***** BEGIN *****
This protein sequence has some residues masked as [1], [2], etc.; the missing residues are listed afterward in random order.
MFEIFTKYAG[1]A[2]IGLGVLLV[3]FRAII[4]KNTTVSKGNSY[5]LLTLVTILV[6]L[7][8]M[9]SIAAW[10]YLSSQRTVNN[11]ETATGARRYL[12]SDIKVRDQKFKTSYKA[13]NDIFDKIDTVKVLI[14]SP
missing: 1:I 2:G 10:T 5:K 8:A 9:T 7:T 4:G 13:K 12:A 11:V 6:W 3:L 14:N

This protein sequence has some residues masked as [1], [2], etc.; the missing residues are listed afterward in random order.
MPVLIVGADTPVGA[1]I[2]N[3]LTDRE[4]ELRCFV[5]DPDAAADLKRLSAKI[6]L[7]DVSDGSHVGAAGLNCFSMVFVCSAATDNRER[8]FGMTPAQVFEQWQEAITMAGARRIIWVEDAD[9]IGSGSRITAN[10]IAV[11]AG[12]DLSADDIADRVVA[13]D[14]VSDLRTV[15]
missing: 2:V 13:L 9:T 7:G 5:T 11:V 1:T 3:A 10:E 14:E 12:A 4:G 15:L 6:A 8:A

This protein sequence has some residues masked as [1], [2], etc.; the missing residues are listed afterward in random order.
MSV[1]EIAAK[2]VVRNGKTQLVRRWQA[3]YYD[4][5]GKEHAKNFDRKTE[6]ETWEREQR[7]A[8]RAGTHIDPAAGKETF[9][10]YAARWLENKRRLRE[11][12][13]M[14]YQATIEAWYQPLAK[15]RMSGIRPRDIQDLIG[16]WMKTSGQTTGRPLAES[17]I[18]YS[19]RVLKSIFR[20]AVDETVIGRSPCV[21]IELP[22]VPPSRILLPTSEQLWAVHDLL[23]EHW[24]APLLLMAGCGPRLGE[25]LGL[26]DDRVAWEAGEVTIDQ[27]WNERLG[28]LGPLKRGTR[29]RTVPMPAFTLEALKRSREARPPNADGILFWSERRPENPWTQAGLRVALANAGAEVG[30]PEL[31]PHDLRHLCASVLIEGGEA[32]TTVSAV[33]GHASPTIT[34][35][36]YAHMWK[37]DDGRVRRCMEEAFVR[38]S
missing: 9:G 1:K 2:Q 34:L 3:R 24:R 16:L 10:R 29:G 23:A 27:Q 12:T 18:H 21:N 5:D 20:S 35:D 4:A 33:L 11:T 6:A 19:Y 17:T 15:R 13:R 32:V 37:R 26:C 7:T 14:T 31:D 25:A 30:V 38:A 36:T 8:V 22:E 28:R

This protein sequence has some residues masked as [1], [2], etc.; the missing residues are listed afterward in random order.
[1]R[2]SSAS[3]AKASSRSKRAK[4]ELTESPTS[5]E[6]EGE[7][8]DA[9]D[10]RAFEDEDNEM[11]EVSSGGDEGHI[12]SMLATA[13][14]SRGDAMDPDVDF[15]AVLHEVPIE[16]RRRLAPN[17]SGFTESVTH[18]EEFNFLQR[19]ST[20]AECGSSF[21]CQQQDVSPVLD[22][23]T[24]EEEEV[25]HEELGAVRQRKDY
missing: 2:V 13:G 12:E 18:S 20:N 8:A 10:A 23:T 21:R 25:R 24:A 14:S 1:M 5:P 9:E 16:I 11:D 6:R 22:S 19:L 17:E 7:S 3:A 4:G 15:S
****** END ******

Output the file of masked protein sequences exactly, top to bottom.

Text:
This protein sequence has some residues masked as [1], [2], etc.; the missing residues are listed afterward in random order.
MFEIFTKYAG[1]A[2]IGLGVLLV[3]FRAII[4]KNTTVSKGNSY[5]LLTLVTILV[6]L[7][8]M[9]SIAAW[10]YLSSQRTVNN[11]ETATGARRYL[12]SDIKVRDQKFKTSYKA[13]NDIFDKIDTVKVLI[14]SP
missing: 1:I 2:G 10:T 5:K 8:A 9:T 7:T 4:G 13:K 12:A 11:V 6:W 3:L 14:N

This protein sequence has some residues masked as [1], [2], etc.; the missing residues are listed afterward in random order.
MPVLIVGADTPVGA[1]I[2]N[3]LTDRE[4]ELRCFV[5]DPDAAADLKRLSAKI[6]L[7]DVSDGSHVGAAGLNCFSMVFVCSAATDNRER[8]FGMTPAQVFEQWQEAITMAGARRIIWVEDAD[9]IGSGSRITAN[10]IAV[11]AG[12]DLSADDIADRVVA[13]D[14]VSDLRTV[15]
missing: 2:V 13:L 9:T 7:G 5:T 11:V 1:T 3:A 10:E 14:E 12:A 4:G 15:L 6:A 8:A

This protein sequence has some residues masked as [1], [2], etc.; the missing residues are listed afterward in random order.
MSV[1]EIAAK[2]VVRNGKTQLVRRWQA[3]YYD[4][5]GKEHAKNFDRKTE[6]ETWEREQR[7]A[8]RAGTHIDPAAGKETF[9][10]YAARWLENKRRLRE[11][12][13]M[14]YQATIEAWYQPLAK[15]RMSGIRPRDIQDLIG[16]WMKTSGQTTGRPLAES[17]I[18]YS[19]RVLKSIFR[20]AVDETVIGRSPCV[21]IELP[22]VPPSRILLPTSEQLWAVHDLL[23]EHW[24]APLLLMAGCGPRLGE[25]LGL[26]DDRVAWEAGEVTIDQ[27]WNERLG[28]LGPLKRGTR[29]RTVPMPAFTLEALKRSREARPPNADGILFWSERRPENPWTQAGLRVALANAGAEVG[30]PEL[31]PHDLRHLCASVLIEGGEA[32]TTVSAV[33]GHASPTIT[34][35][36]YAHMWK[37]DDGRVRRCMEEAFVR[38]S
missing: 9:G 1:K 2:Q 34:L 3:R 24:R 16:L 10:R 29:G 23:A 27:Q 12:T 18:H 21:N 5:D 20:S 35:D 4:A 33:L 11:T 6:A 19:Y 17:T 15:R 13:R 32:V 37:R 26:C 7:T 14:T 31:D 25:A 30:V 38:A 36:T 8:V 22:E 28:R

This protein sequence has some residues masked as [1], [2], etc.; the missing residues are listed afterward in random order.
[1]R[2]SSAS[3]AKASSRSKRAK[4]ELTESPTS[5]E[6]EGE[7][8]DA[9]D[10]RAFEDEDNEM[11]EVSSGGDEGHI[12]SMLATA[13][14]SRGDAMDPDVDF[15]AVLHEVPIE[16]RRRLAPN[17]SGFTESVTH[18]EEFNFLQR[19]ST[20]AECGSSF[21]CQQQDVSPVLD[22][23]T[24]EEEEV[25]HEELGAVRQRKDY
missing: 2:V 13:G 12:E 18:S 20:N 8:A 10:A 23:T 21:R 25:R 24:A 14:S 1:M 5:P 9:E 16:I 11:D 6:R 22:S 19:L 17:E 7:S 3:A 4:G 15:S